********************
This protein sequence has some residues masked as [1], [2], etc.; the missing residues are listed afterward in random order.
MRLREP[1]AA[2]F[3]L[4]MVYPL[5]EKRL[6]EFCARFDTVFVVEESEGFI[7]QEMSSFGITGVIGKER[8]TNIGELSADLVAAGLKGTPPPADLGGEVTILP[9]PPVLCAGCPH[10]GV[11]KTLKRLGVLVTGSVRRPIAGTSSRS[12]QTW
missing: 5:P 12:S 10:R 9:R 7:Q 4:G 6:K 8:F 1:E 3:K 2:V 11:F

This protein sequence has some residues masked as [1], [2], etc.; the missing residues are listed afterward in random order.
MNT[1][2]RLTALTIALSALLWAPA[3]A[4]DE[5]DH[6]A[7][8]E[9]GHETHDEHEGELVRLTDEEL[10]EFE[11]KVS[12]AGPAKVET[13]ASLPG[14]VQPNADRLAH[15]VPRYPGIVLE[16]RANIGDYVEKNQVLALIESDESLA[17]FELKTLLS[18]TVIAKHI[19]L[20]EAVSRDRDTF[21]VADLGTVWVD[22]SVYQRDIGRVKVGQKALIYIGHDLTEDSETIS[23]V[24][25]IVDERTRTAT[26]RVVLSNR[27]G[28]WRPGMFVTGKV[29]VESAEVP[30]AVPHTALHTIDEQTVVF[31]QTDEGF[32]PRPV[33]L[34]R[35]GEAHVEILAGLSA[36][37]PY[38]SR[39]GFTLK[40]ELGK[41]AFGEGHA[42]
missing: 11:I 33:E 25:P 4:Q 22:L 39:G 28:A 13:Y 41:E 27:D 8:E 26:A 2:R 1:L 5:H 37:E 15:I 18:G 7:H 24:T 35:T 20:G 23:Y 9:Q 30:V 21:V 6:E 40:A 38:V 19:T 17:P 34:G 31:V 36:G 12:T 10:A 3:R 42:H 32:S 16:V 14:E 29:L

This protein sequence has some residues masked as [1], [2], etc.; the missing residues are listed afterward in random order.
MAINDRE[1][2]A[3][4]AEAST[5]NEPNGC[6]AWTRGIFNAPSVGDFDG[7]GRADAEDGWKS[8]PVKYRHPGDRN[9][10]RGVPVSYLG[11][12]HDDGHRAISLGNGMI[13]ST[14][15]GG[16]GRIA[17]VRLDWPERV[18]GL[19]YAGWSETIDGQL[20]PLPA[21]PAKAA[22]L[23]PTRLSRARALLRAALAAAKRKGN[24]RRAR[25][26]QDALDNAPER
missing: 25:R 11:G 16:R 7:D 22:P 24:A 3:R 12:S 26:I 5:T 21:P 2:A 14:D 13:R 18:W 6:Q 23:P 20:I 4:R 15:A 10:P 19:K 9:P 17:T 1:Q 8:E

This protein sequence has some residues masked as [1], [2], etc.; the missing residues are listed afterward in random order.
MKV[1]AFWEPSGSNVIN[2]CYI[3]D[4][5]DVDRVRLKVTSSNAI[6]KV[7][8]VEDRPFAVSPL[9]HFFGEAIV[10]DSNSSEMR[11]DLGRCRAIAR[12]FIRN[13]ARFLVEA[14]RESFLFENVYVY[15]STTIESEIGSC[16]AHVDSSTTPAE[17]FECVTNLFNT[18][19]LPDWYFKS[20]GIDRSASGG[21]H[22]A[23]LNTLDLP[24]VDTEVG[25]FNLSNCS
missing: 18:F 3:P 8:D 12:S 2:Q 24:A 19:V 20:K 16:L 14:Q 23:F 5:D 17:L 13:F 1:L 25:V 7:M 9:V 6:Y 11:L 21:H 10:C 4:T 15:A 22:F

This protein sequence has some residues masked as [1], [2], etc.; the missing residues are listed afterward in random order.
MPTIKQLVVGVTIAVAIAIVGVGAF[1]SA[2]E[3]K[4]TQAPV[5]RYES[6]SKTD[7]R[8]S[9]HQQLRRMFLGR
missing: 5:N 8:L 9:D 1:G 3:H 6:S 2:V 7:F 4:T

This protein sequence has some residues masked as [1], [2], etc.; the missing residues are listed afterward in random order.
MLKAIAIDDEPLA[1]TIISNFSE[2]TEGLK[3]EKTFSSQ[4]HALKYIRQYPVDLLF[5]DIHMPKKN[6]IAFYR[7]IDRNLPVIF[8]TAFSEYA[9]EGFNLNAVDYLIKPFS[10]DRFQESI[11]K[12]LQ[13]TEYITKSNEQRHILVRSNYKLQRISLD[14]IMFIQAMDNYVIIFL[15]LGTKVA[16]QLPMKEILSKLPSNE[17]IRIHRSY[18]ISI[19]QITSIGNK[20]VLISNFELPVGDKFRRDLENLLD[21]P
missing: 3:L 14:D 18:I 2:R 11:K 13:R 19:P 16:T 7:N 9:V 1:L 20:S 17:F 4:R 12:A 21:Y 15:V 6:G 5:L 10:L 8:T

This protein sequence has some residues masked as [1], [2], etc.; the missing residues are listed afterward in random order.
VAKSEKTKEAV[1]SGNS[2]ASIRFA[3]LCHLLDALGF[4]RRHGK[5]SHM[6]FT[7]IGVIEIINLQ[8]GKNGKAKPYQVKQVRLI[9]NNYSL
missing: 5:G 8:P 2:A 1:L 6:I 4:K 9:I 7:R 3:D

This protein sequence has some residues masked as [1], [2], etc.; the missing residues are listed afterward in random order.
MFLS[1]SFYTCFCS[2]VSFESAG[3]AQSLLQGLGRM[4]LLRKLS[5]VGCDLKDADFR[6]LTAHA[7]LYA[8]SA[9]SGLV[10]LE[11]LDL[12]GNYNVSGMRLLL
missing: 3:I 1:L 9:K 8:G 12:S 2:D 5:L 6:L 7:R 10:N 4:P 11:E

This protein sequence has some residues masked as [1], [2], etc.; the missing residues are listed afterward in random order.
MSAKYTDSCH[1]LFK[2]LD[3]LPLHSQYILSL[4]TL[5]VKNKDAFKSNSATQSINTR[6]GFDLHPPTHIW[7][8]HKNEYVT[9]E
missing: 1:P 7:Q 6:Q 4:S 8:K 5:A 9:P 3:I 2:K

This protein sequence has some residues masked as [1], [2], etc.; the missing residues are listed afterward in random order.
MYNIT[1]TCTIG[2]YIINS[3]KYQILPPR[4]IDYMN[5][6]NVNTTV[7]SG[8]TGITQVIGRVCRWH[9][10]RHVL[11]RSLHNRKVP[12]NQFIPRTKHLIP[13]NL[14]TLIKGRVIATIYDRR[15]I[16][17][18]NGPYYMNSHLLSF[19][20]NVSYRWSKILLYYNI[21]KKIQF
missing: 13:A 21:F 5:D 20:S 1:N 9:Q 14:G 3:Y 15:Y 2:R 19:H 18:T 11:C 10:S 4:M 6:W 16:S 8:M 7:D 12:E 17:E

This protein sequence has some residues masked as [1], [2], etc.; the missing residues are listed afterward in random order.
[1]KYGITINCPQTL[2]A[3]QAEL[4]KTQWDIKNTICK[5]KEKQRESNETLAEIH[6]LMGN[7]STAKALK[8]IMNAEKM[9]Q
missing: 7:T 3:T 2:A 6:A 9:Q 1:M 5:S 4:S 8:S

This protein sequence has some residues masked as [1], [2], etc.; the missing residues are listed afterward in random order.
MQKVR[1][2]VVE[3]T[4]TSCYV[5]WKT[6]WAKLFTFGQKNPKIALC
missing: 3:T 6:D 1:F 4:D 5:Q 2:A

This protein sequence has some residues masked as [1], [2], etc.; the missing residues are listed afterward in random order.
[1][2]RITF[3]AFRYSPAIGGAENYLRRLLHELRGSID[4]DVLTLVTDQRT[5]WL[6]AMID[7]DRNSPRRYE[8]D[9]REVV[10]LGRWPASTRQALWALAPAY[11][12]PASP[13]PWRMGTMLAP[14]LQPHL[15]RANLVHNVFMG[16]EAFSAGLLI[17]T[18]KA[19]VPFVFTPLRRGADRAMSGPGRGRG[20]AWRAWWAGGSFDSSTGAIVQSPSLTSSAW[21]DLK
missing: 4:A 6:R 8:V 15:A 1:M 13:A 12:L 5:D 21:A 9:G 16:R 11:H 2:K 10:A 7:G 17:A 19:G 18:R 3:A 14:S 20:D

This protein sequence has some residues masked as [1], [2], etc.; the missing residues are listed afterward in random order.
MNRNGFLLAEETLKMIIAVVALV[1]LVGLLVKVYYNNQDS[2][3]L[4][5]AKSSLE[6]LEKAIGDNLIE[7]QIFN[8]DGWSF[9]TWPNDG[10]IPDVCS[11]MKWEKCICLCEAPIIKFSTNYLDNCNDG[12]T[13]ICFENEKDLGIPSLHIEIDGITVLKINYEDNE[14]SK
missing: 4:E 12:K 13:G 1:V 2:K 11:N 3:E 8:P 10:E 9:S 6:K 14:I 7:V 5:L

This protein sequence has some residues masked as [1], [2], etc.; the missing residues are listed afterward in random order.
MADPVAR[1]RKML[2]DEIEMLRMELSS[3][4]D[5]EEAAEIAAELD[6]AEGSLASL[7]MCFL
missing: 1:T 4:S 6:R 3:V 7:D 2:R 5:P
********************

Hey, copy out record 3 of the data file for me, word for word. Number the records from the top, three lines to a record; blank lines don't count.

This protein sequence has some residues masked as [1], [2], etc.; the missing residues are listed afterward in random order.
MAINDRE[1][2]A[3][4]AEAST[5]NEPNGC[6]AWTRGIFNAPSVGDFDG[7]GRADAEDGWKS[8]PVKYRHPGDRN[9][10]RGVPVSYLG[11][12]HDDGHRAISLGNGMI[13]ST[14][15]GG[16]GRIA[17]VRLDWPERV[18]GL[19]YAGWSETIDGQL[20]PLPA[21]PAKAA[22]L[23]PTRLSRARALLRAALAAAKRKGN[24]RRAR[25][26]QDALDNAPER
missing: 25:R 11:G 16:R 7:D 22:P 24:A 3:R 12:S 26:I 5:T 21:P 2:A 14:D 13:R 18:W 6:Q 23:P 20:I 4:R 15:A 10:P 19:K 9:P 17:T 1:Q 8:E